Thursday, January 17, 2013

Pro-gun advocates and their lies!

Alright, so what started out as a bit of rant on my Facebook timeline, hopefully will become something a little less -- ranty (is that even a word?) 

Since the Sandy Hook tragedy. there has been a lot of talk about gun control. It bombards the airwaves and social media. Facebook in particularly has become ground-zero for ultra-Conservative rants about Second Amendment rights. Everyone is resorting to name calling and finger pointing to "prove" that they are good Americans, while everyone else is in league with the devil. And I say, God bless them all. We live in a free country, where we have freedom of speech and are allowed to voice ANY opinion on ANY topic, and I will do what I can to defend that right -- not only for myself, but for everyone else too. However, for the past month, much of the name calling and finger pointing has one major flaw: it's nothing but a pack of lies.

Once and for all, let's get one thing straight: President Obama, the Obama Administration, The Democratic Party, and all of those evil, leftist liberals out there, are not calling for a U.S. firearms ban. Yet if one checks out Conservative Talk Radio and social media, one will find that Conservatives are, quite literally, up in arms about the government's plan to take away everyone's guns. Even Fox News political analyst Juan Williams has pointed out that, "Nothing in President Obama’s rhetoric or his record supports the right wing’s claim that he wants to confiscate the guns of law abiding Americans.  This is a paranoid delusion manufactured out of whole cloth by the National Rifle Association and the even more extreme group, Gun Owners of America. Unfortunately, this toxic nonsense has now seeped into the mainstream of conservative thought."

Got that? President Obama, and the Obama Administration has never said a word about "banning firearms" or coming to take away everyone's guns. What they calling for is a ban on military styled assault weapons. That's it! That's the extent of this supposed plan to take us down the road to some Hunger Games styled Dystopian society. In other words, like a good Democrat, Obama wants a return to the Clinton years. 

 Now, if you want to argue that you, as an American citizen, have the right to own guns that are designed to blow the locks off of doors or splatter someone's brains across the landscape from 300 yards -- fine, do that. In fact, I will defend your right to make that argument. But folks, please stop lying about the conversation that is currently taking place in our nation. No one wants to prevent you from hunting, target shooting, or defending your family from Freddy Kruger when he comes for you in the middle of the night. What the Obama Administration wants to do is prevent people from having weapons that are designed for the sole purpose of killing another human being.

You may disagree with that goal -- and that's perfectly fine. But do yourself -- and your karma -- a huge favor and stop LYING about what it is advocates of gun control are actually proposing. Lying about what others say, in order to get what you want, is not only immoral and selfish, but it is dangerous. It's dangerous because the more you lie now, the less likely it is that people will believe you if and when the wolves actually do come to our doorsteps.

Saturday, January 5, 2013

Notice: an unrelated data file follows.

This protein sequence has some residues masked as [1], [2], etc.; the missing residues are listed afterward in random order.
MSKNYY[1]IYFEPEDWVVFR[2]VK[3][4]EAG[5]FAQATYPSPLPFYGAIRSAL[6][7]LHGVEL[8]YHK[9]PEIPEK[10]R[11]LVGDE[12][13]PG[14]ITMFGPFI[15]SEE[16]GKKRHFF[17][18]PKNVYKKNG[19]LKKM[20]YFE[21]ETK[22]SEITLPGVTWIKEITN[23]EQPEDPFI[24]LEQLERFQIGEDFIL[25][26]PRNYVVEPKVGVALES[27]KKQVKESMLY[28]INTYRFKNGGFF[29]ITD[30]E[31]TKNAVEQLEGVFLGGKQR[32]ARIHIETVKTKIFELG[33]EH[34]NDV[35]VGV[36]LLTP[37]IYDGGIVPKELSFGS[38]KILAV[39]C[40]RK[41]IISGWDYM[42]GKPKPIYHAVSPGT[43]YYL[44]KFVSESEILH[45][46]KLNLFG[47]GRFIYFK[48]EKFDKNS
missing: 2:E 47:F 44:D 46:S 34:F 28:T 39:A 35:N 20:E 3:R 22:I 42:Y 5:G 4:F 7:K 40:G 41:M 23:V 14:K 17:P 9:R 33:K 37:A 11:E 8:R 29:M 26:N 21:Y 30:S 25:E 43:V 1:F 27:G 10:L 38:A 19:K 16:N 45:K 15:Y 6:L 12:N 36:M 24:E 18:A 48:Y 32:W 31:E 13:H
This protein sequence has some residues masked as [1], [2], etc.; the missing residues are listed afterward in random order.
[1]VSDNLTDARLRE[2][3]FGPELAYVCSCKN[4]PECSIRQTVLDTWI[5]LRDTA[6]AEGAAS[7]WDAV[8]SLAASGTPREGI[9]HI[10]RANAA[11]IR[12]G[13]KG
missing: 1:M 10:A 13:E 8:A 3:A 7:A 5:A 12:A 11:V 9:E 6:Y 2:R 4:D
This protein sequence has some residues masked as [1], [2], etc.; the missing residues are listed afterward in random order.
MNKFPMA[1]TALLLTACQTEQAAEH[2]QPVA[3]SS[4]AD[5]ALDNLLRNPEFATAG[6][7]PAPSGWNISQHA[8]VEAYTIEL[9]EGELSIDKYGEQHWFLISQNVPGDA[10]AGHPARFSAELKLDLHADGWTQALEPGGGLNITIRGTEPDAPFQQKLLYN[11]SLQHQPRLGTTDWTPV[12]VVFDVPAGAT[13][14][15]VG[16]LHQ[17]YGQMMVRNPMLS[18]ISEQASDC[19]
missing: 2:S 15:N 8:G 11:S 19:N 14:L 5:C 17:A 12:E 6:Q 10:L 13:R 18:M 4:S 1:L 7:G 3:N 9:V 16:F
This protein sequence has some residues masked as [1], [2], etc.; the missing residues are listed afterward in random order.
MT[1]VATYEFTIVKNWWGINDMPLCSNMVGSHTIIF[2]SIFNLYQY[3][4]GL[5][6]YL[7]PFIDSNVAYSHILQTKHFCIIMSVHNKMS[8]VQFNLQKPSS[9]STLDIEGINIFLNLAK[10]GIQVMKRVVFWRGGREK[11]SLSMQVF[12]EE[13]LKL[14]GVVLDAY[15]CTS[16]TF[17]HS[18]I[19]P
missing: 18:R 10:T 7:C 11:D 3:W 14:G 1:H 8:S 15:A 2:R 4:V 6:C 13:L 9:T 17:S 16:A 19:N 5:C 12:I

People -- answer your texts!

Over the past few weeks I've texted several friends, several times, and in response I received -- well, no response. Now, I know for a fact that it's not a problem with my phone, because I've gotten text messages from these people in the past, so I know it works. In fact, I've gotten text messages from others on the same day. The problem is clearly not with the phone itself but with -- something else.

Do you know how it makes me feel when you refuse to answer me? It makes me wonder if my texts were sucked into the void of nothingness, along with my missing socks, my favorite ink pen, and that missing five dollar bill I've been looking for.

I mean, what's the deal? How hard is it to type less than 160 characters? You do it hundreds of times a day in response to other people -- why do you ignore me?

 Now I'll admit that I'm not that into texting. For the most part, I think people that text dozens of times per day have a serious problem. However, I've come to learn that, sometimes, texting can be useful. It's a quick way of communicating with someone -- assuming that the person you've texted actually takes the time to communicate back. When they don't, it becomes a quick way of deflating one's own perception of one's self.

I mean, if you don't answer me back -- what am I supposed to think? Did I do something to piss you off? Do you secretly hate me? Are you afraid to answer back because you believe that I've been possessed by aliens from another world and will come after you next? Have you been possessed by aliens from another world? Are you sick? In trouble? Dead? Do you need to talk about what's bothering you? Here I am. Oh, but then you might have to text -- or gasp -- call me, wouldn't you? And well all know that that's out of the question.

Look, I get that we live in a busy world and I get that you have better things to do with your time than answer my insignificant messages -- like answer all of the bullshit messages that come into your inbox. So yes, I know you're busy.  but guess what, I'm just as busy as you. And if I've taken a few minutes out of my day to text you a simple question, the least that you can do is be polite enough to respond.

I admit that this whole problem probably lies with me. I mean, I was raised to be civil and polite. Yes, yes, I know. Being polite is seriously out of fashion. It's much better to be a rude jerk than to be polite. I feel that way too sometimes. In fact, I feel that way right now!

 I'm not always polite. I can be a rude jerk with the best of them. But I would hope that my failed attempts at communication don't come across as being rude. I'd like to think that my friends can tell the difference between when I'm being a rude jerk and when I'm trying to be nice. But perhaps they cannot? Perhaps I'm such a poor texter, that my messages border on the insane? Who knows? I mean, I am pretty sure I heard a heart beating under the floor last night. That doesn't make me insane, does it?

Or perhaps you really have been possessed by aliens and don't know who the hell I am. Or maybe you'd rather I fade into oblivion? Or are you simply being rude?

Or, I suppose I've completely blown this whole thing out of proportion, and you simply forgot to text me in return. Oh, now I feel like such a worm for getting angry about this whole thing. You know what, forget I said anything at all. I'm going to slink away now, and go deal with that beating heart under the floorboards.